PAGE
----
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Hamilton alters course on Commonwealth Games, now focusing on 2026 bid


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Hamilton has pivoted from the pursuit of the 2030 Commonwealth Games to a potential bid for 2026.

A dearth of global candidates makes the southern Ontario city a virtual slam dunk to host the earlier games. The COVID-19 pandemic also influenced Hamilton’s switch.

The city hosted the first edition of the Commonwealth Games — then called the British Empire Games — in 1930.

Bringing the games back a century later lent poetic symmetry to a 2030 bid, led by business people under the banner of Hamilton 100.

But a request by the international Commonwealth Games Federation to consider 2026 instead indicated Hamilton — unsuccessful in landing the 1994, 2010 and 2014 games — wouldn’t be challenged.

Hamilton 100 morphed into the Hamilton 2026 Commonwealth Games Bid Corporation.

Economic stimulus

The earlier games are seen as an economic stimulus lever out of financial hardship created by the pandemic.

“This is a private bid,” bid corporation spokesperson and lawyer Louis Frapporti told The Canadian Press.

“We’re looking at a landscape of incredible economic suffering and looking ahead as business people to what we know will be the case.

“This presents, in a bizarrely serendipitous way, an immediate path to economic revival and resurgence.”

The quadrennial Commonwealth Games features 6,500 elite athletes and coaches from 71 countries competing in summer sport.

Gold Coast, Australia, was the most recent host in 2018. Birmingham, England is next in 2022.

Victoria was the last Canadian host city in 1994.

Hamilton 100 had support in principle from the federal, provincial and municipal governments.

Cheaper estimated cost

The feds have indicated willingness for 2026, but the bid can’t go before city council until the province signs on again, Frapporti said.

“Are we the city that never misses an opportunity to miss an opportunity, which is what we’re labelled as? Or are we the ambitious city that people like to talk about?” he asked.

“This is the fundamental question right now.”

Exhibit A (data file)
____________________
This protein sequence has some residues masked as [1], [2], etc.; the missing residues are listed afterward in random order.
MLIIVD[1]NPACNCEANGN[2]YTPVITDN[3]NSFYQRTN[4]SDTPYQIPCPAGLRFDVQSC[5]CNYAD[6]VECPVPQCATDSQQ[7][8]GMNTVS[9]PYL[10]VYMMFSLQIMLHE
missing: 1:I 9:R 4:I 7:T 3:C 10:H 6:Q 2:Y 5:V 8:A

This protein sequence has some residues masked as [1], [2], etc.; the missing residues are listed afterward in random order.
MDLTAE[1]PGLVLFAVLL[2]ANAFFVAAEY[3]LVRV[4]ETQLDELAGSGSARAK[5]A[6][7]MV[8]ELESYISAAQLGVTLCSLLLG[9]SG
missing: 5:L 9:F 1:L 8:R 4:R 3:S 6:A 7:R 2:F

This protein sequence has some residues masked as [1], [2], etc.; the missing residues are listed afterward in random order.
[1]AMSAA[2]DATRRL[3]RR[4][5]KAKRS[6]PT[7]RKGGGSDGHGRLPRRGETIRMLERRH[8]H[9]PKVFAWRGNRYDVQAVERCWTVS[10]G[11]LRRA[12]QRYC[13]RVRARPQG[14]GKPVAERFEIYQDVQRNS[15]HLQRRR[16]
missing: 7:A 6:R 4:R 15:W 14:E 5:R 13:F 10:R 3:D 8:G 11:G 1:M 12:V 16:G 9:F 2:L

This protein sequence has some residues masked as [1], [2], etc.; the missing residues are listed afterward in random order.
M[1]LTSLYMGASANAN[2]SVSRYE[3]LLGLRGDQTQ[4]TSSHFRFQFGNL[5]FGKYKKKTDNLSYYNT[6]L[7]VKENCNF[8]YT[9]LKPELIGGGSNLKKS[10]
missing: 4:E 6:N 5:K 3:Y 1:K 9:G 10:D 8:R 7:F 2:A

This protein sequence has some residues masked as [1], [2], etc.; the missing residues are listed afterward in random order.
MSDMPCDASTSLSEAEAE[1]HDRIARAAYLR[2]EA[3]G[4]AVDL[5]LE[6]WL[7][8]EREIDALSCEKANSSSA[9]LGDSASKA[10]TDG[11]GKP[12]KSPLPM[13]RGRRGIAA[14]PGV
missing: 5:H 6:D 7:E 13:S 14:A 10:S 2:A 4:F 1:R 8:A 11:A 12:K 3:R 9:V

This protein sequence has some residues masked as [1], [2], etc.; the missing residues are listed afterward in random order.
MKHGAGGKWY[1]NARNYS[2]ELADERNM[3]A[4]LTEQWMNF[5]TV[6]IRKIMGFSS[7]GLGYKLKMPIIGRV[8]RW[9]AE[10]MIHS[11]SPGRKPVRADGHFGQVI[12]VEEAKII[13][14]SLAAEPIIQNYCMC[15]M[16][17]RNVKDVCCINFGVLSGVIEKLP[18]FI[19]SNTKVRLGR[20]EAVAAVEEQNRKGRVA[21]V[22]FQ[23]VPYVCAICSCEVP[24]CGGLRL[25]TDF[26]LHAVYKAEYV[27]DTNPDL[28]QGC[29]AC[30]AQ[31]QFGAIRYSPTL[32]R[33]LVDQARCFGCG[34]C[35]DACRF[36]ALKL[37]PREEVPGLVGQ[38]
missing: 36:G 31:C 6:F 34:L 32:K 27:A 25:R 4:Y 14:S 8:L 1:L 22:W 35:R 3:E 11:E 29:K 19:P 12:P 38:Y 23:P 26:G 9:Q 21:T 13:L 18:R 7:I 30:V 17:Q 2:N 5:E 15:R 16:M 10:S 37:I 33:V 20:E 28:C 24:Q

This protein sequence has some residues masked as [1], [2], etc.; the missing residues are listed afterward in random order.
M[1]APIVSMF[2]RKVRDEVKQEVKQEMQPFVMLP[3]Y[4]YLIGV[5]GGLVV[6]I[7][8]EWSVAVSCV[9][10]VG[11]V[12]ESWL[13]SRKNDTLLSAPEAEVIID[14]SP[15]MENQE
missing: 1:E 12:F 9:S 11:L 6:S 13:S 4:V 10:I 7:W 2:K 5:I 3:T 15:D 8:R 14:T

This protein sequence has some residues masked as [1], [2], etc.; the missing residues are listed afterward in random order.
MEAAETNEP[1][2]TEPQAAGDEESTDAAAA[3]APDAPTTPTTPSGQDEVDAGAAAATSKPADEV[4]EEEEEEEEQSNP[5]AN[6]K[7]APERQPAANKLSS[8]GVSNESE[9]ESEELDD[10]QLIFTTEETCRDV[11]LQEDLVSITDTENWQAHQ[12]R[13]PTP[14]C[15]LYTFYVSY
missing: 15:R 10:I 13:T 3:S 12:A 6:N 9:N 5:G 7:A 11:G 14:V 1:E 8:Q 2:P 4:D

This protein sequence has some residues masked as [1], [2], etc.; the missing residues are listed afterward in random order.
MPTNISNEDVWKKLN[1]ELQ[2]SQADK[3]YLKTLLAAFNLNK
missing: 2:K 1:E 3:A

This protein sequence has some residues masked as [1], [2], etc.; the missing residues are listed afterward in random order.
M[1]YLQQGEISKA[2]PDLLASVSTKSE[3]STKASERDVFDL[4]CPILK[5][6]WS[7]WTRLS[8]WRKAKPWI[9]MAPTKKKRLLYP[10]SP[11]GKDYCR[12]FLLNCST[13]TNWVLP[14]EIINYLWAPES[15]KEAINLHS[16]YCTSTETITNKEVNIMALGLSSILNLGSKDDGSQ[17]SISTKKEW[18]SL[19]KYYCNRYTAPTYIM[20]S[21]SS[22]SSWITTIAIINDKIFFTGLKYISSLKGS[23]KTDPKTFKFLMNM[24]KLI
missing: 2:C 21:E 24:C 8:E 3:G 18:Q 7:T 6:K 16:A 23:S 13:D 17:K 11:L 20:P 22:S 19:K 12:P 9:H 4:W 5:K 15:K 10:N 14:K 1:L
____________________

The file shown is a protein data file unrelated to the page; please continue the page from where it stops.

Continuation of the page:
The 2026 proposal is scaled down with an estimated cost of $1 billion to stage the games, compared to the projected price tag of $1.5 billion for 2030.

The city’s estimated contribution for 2030 was forecasted between $250 million and $375 million.

“We’ve worked to reduce what we expect to be the city’s investment materially,” Frapporti said.

“We are regionalizing some of the infrastructure. We will be partnering with the City of Toronto, the Niagara peninsula, [town of] Milton in providing some of the venues to take some of the risk and stress off the City of Hamilton in delivering the games.”

The U.K.-based Commonwealth Games Federation released a report Wednesday stating the last five games since 2002 generated between $1.36 billion and $2 billion in gross domestic product for the host city or region.

Federation aims to lower operating costs

Fewer cities have shown interest in getting recent games, however. Only two entered the race for 2018.

Durban, South Africa was the sole bidder for 2022. The city was stripped of the games because it couldn’t fulfil financial commitments. Birmingham stepped into the breach.

CGF chief executive officer David Grevember hopes the report released this week demonstrates economic reward for the risk.

“The CGF recognizes, particularly in the difficult global climate we are in, that the costs of staging a major sporting event such as the Commonwealth Games is a huge commitment to those cities that have competing priorities for funding,” he said in a statement.

“Aligned to our new Games delivery model to drive down operating costs by delivering the Games more efficiently, we feel there is now a clear blueprint outlining how our event can be used as a real catalyst for regeneration following the difficult situation we are collectively facing.”

The construction of a pool at McMaster University, three multi-sport centres, a track and field venue and 500 to 700 affordable housing units were central features of Hamilton’s 2030 bid proposal.

“Generally speaking from an infrastructure perspective, we’re heading in the same directions,” Frapporti. “Affordable housing will be an even more pressing issue.”

Read more at CBC.ca